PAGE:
Many Vermonters support a pending ban on food waste from landfills. But a new University of Vermont study found few people want to pay for curbside pick-up of their food scraps.
The landfill ban goes into effect this year. The UVM study found 55% of Vermonters support the ban, and 72% already compost food waste or feed it to livestock or pets.
“That was a really high number. I was pretty surprised by that actually,” said Meredith Niles, an assistant professor in nutrition and food sciences at UVM. “And we also found that about 75% of Vermonters are interested in composting in the future.”
But while people support the idea of keeping leftovers from landfills, and may be committed to home composting themselves, they don’t want to pay extra for food waste pick-up.
“We found that only about a third of Vermonters were interested in using one of those [curbside] programs in the future,” said Niles, who was the lead author of the study. “And most of them indicated they'd be unwilling to pay anything additional for the service.”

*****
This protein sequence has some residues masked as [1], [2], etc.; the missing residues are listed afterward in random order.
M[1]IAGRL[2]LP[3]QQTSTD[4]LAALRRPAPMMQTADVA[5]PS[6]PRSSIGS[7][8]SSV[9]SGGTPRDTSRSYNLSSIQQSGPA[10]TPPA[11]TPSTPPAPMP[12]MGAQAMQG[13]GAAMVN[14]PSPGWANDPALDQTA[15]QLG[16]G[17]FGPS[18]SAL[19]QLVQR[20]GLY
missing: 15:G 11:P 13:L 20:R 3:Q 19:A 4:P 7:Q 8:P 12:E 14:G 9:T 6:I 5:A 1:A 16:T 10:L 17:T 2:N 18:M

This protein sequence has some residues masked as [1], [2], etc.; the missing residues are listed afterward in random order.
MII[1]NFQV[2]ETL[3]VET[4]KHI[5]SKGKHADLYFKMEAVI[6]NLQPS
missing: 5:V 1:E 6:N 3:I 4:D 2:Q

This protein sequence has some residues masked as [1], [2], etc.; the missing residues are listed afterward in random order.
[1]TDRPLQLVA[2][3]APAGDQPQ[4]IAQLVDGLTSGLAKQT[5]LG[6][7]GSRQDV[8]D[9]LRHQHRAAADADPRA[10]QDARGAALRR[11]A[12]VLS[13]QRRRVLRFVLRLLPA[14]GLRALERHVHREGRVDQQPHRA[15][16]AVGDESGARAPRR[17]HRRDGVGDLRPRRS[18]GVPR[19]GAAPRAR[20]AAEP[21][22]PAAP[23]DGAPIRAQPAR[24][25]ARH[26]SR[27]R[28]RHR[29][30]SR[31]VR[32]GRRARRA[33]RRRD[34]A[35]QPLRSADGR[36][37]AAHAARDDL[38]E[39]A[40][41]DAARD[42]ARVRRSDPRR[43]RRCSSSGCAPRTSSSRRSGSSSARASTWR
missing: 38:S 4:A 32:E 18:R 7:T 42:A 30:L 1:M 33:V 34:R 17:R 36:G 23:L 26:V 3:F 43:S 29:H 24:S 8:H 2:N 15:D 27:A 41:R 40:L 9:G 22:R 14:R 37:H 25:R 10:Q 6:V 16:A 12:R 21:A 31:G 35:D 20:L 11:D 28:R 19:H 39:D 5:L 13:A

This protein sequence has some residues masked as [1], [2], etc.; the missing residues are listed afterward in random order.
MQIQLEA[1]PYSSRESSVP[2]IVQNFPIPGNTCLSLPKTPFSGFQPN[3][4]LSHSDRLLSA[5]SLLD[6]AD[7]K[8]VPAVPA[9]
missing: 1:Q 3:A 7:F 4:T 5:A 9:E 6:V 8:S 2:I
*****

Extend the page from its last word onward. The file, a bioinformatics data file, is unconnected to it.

The study results were based on questions in the 2018 “Vermonter Poll” conducted annually by UVM’s Center for Rural Studies. The statewide telephone poll surveyed about 600 Vermont households.
Niles said the study showed that there’s no single solution to managing the state’s food waste. She noted people living in more urban counties or who are renters were more supportive of curbside pick-up programs.
“And so I do think that reflects this idea that people in more densely populated areas, apartment buildings or more densely populated regions, there might be greater interest in those types of programs,” she said. “But in more rural places of Vermont, it may not be the best strategy for all households.”
In general, just a third of those surveyed said they would pay up to $10 a month for curbside pickup. The support dropped precipitously as the cost of the service rose.
“Once it’s over $10 bucks a month about 90% were unwilling to pay anything more than that,” Niles said.
UVM said a research grant from Casella Waste Systems helped pay for the study, though a written statement released by the university said Casella was not involved in the data collection, analysis, or interpretation for the study results.